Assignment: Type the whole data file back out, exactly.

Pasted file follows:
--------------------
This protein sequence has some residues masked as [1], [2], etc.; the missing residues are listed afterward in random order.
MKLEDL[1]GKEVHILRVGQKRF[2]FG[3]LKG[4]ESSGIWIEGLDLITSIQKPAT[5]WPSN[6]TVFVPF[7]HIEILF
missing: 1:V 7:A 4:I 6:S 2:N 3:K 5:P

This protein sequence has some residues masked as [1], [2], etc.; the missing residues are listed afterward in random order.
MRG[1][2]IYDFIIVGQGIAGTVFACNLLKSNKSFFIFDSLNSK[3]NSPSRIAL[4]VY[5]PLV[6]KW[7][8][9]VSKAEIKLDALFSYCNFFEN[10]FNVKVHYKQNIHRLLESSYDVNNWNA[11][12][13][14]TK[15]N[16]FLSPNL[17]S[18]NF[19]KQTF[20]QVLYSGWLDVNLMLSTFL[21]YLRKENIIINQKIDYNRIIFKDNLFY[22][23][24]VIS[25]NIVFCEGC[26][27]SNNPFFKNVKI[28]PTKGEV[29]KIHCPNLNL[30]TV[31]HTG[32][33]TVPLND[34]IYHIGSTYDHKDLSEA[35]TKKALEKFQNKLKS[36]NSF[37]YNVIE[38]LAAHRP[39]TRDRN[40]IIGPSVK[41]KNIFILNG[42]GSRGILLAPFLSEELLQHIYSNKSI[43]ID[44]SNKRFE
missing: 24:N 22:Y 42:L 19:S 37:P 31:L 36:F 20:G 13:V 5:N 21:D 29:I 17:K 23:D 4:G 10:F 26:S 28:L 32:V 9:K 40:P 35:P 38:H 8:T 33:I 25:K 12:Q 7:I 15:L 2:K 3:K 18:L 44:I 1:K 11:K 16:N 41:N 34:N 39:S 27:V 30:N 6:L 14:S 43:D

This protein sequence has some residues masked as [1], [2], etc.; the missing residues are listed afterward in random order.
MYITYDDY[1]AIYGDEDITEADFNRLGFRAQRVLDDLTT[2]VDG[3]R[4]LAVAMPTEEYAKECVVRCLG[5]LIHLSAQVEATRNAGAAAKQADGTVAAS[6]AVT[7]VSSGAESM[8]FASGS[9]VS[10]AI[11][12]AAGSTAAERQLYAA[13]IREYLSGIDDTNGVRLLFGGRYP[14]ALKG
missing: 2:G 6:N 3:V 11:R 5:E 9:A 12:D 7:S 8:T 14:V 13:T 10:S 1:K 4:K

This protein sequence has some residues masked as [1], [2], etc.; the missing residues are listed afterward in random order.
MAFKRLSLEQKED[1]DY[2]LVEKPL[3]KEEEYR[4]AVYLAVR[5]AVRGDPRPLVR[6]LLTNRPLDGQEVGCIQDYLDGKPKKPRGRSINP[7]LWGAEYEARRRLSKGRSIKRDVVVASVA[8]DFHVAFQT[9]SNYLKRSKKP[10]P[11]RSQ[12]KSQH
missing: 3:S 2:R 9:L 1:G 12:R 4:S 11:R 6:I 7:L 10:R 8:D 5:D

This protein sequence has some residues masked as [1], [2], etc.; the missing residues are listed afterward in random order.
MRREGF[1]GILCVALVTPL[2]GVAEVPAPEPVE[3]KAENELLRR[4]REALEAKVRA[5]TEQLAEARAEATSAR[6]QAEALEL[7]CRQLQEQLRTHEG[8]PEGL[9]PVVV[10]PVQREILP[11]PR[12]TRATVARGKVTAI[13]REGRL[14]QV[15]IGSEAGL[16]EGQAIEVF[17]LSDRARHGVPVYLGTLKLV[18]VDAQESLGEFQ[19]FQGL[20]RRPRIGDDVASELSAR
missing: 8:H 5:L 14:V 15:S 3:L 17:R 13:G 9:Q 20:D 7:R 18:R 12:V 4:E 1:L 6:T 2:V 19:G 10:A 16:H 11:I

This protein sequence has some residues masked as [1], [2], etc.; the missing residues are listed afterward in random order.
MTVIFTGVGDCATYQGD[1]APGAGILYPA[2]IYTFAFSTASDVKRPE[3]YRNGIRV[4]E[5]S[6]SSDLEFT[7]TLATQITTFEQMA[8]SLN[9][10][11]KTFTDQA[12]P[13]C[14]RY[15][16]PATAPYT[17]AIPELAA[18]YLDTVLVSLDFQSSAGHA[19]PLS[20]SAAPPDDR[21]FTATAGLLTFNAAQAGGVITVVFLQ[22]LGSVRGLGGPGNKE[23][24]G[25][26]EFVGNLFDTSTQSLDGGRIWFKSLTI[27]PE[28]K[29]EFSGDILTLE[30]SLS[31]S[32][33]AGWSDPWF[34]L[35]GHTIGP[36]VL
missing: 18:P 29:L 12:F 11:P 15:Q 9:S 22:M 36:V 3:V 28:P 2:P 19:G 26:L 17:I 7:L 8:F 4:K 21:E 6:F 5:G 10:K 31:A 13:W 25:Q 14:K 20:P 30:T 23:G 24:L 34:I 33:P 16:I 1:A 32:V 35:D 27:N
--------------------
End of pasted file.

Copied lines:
This protein sequence has some residues masked as [1], [2], etc.; the missing residues are listed afterward in random order.
MKLEDL[1]GKEVHILRVGQKRF[2]FG[3]LKG[4]ESSGIWIEGLDLITSIQKPAT[5]WPSN[6]TVFVPF[7]HIEILF
missing: 1:V 7:A 4:I 6:S 2:N 3:K 5:P

This protein sequence has some residues masked as [1], [2], etc.; the missing residues are listed afterward in random order.
MRG[1][2]IYDFIIVGQGIAGTVFACNLLKSNKSFFIFDSLNSK[3]NSPSRIAL[4]VY[5]PLV[6]KW[7][8][9]VSKAEIKLDALFSYCNFFEN[10]FNVKVHYKQNIHRLLESSYDVNNWNA[11][12][13][14]TK[15]N[16]FLSPNL[17]S[18]NF[19]KQTF[20]QVLYSGWLDVNLMLSTFL[21]YLRKENIIINQKIDYNRIIFKDNLFY[22][23][24]VIS[25]NIVFCEGC[26][27]SNNPFFKNVKI[28]PTKGEV[29]KIHCPNLNL[30]TV[31]HTG[32][33]TVPLND[34]IYHIGSTYDHKDLSEA[35]TKKALEKFQNKLKS[36]NSF[37]YNVIE[38]LAAHRP[39]TRDRN[40]IIGPSVK[41]KNIFILNG[42]GSRGILLAPFLSEELLQHIYSNKSI[43]ID[44]SNKRFE
missing: 24:N 22:Y 42:L 19:S 37:P 31:L 36:F 20:G 13:V 5:N 21:D 29:I 17:K 23:D 4:G 10:F 26:S 28:L 32:V 9:K 40:P 35:P 38:H 8:T 33:I 25:K 12:Q 7:I 15:L 2:K 3:K 18:L 44:I 1:K 11:K 16:N 41:N 34:N 39:S 27:V 30:N 6:L 14:S 43:D

This protein sequence has some residues masked as [1], [2], etc.; the missing residues are listed afterward in random order.
MYITYDDY[1]AIYGDEDITEADFNRLGFRAQRVLDDLTT[2]VDG[3]R[4]LAVAMPTEEYAKECVVRCLG[5]LIHLSAQVEATRNAGAAAKQADGTVAAS[6]AVT[7]VSSGAESM[8]FASGS[9]VS[10]AI[11][12]AAGSTAAERQLYAA[13]IREYLSGIDDTNGVRLLFGGRYP[14]ALKG
missing: 2:G 6:N 3:V 11:R 5:E 9:A 12:D 7:S 8:T 14:V 13:T 10:S 1:K 4:K

This protein sequence has some residues masked as [1], [2], etc.; the missing residues are listed afterward in random order.
MAFKRLSLEQKED[1]DY[2]LVEKPL[3]KEEEYR[4]AVYLAVR[5]AVRGDPRPLVR[6]LLTNRPLDGQEVGCIQDYLDGKPKKPRGRSINP[7]LWGAEYEARRRLSKGRSIKRDVVVASVA[8]DFHVAFQT[9]SNYLKRSKKP[10]P[11]RSQ[12]KSQH
missing: 3:S 2:R 9:L 1:G 12:R 4:S 11:R 6:I 7:L 10:R 8:D 5:D

This protein sequence has some residues masked as [1], [2], etc.; the missing residues are listed afterward in random order.
MRREGF[1]GILCVALVTPL[2]GVAEVPAPEPVE[3]KAENELLRR[4]REALEAKVRA[5]TEQLAEARAEATSAR[6]QAEALEL[7]CRQLQEQLRTHEG[8]PEGL[9]PVVV[10]PVQREILP[11]PR[12]TRATVARGKVTAI[13]REGRL[14]QV[15]IGSEAGL[16]EGQAIEVF[17]LSDRARHGVPVYLGTLKLV[18]VDAQESLGEFQ[19]FQGL[20]RRPRIGDDVASELSAR
missing: 8:H 5:L 14:V 15:S 3:L 17:R 13:G 9:Q 20:D 7:R 18:R 12:V 4:E 1:L 6:T 2:V 19:G 10:A 16:H 11:I

This protein sequence has some residues masked as [1], [2], etc.; the missing residues are listed afterward in random order.
MTVIFTGVGDCATYQGD[1]APGAGILYPA[2]IYTFAFSTASDVKRPE[3]YRNGIRV[4]E[5]S[6]SSDLEFT[7]TLATQITTFEQMA[8]SLN[9][10][11]KTFTDQA[12]P[13]C[14]RY[15][16]PATAPYT[17]AIPELAA[18]YLDTVLVSLDFQSSAGHA[19]PLS[20]SAAPPDDR[21]FTATAGLLTFNAAQAGGVITVVFLQ[22]LGSVRGLGGPGNKE[23][24]G[25][26]EFVGNLFDTSTQSLDGGRIWFKSLTI[27]PE[28]K[29]EFSGDILTLE[30]SLS[31]S[32][33]AGWSDPWF[34]L[35]GHTIGP[36]VL
missing: 18:P 29:L 12:F 11:P 15:Q 9:S 22:M 36:V 3:V 28:P 2:P 19:G 26:L 17:I 7:L 8:F 4:K 21:E 6:F 5:G 10:K 31:A 13:W 25:Q 14:K 20:P 30:T 23:G 24:L 34:I 33:P 16:I 1:A 32:V 35:D 27:N